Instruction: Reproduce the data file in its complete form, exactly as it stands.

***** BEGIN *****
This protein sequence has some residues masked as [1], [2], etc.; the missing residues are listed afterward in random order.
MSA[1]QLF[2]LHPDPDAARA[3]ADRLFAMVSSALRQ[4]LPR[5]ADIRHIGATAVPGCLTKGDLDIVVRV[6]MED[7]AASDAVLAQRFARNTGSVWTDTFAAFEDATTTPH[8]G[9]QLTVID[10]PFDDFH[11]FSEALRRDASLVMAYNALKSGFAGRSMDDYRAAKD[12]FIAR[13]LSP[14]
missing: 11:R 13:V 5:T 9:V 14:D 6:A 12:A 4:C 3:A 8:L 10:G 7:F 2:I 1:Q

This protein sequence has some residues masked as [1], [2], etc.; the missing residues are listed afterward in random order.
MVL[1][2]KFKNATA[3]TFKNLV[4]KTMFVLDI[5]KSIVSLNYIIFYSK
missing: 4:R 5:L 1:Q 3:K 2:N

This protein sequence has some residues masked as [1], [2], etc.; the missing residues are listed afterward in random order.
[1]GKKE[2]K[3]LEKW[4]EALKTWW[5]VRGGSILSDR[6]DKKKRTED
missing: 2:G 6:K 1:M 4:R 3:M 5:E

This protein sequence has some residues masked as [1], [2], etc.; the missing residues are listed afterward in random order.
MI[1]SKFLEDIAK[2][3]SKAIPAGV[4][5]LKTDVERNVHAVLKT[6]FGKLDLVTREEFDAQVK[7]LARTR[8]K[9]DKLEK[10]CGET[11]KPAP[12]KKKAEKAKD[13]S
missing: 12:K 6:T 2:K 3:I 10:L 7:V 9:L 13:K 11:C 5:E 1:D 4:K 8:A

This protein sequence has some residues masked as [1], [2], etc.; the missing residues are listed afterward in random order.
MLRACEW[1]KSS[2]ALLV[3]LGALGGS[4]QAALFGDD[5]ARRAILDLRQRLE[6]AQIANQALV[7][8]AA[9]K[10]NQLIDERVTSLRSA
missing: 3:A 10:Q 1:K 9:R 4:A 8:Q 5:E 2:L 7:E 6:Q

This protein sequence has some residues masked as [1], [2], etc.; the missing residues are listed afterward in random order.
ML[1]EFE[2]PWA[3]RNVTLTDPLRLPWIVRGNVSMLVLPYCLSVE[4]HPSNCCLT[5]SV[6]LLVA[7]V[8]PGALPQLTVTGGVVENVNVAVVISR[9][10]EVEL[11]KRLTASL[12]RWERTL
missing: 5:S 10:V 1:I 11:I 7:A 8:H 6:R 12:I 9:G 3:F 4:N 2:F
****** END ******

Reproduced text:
This protein sequence has some residues masked as [1], [2], etc.; the missing residues are listed afterward in random order.
MSA[1]QLF[2]LHPDPDAARA[3]ADRLFAMVSSALRQ[4]LPR[5]ADIRHIGATAVPGCLTKGDLDIVVRV[6]MED[7]AASDAVLAQRFARNTGSVWTDTFAAFEDATTTPH[8]G[9]QLTVID[10]PFDDFH[11]FSEALRRDASLVMAYNALKSGFAGRSMDDYRAAKD[12]FIAR[13]LSP[14]
missing: 11:R 13:V 5:T 9:V 14:D 6:A 12:A 4:C 3:A 8:L 10:G 7:F 2:I 1:Q

This protein sequence has some residues masked as [1], [2], etc.; the missing residues are listed afterward in random order.
MVL[1][2]KFKNATA[3]TFKNLV[4]KTMFVLDI[5]KSIVSLNYIIFYSK
missing: 4:R 5:L 1:Q 3:K 2:N

This protein sequence has some residues masked as [1], [2], etc.; the missing residues are listed afterward in random order.
[1]GKKE[2]K[3]LEKW[4]EALKTWW[5]VRGGSILSDR[6]DKKKRTED
missing: 2:G 6:K 1:M 4:R 3:M 5:E

This protein sequence has some residues masked as [1], [2], etc.; the missing residues are listed afterward in random order.
MI[1]SKFLEDIAK[2][3]SKAIPAGV[4][5]LKTDVERNVHAVLKT[6]FGKLDLVTREEFDAQVK[7]LARTR[8]K[9]DKLEK[10]CGET[11]KPAP[12]KKKAEKAKD[13]S
missing: 12:K 6:T 2:K 3:I 10:L 7:V 9:L 13:K 11:C 5:E 1:D 4:K 8:A

This protein sequence has some residues masked as [1], [2], etc.; the missing residues are listed afterward in random order.
MLRACEW[1]KSS[2]ALLV[3]LGALGGS[4]QAALFGDD[5]ARRAILDLRQRLE[6]AQIANQALV[7][8]AA[9]K[10]NQLIDERVTSLRSA
missing: 3:A 10:Q 1:K 9:R 4:A 8:Q 5:E 2:L 7:E 6:Q

This protein sequence has some residues masked as [1], [2], etc.; the missing residues are listed afterward in random order.
ML[1]EFE[2]PWA[3]RNVTLTDPLRLPWIVRGNVSMLVLPYCLSVE[4]HPSNCCLT[5]SV[6]LLVA[7]V[8]PGALPQLTVTGGVVENVNVAVVISR[9][10]EVEL[11]KRLTASL[12]RWERTL
missing: 5:S 10:V 1:I 11:I 7:A 8:H 6:R 12:I 9:G 3:F 4:N 2:F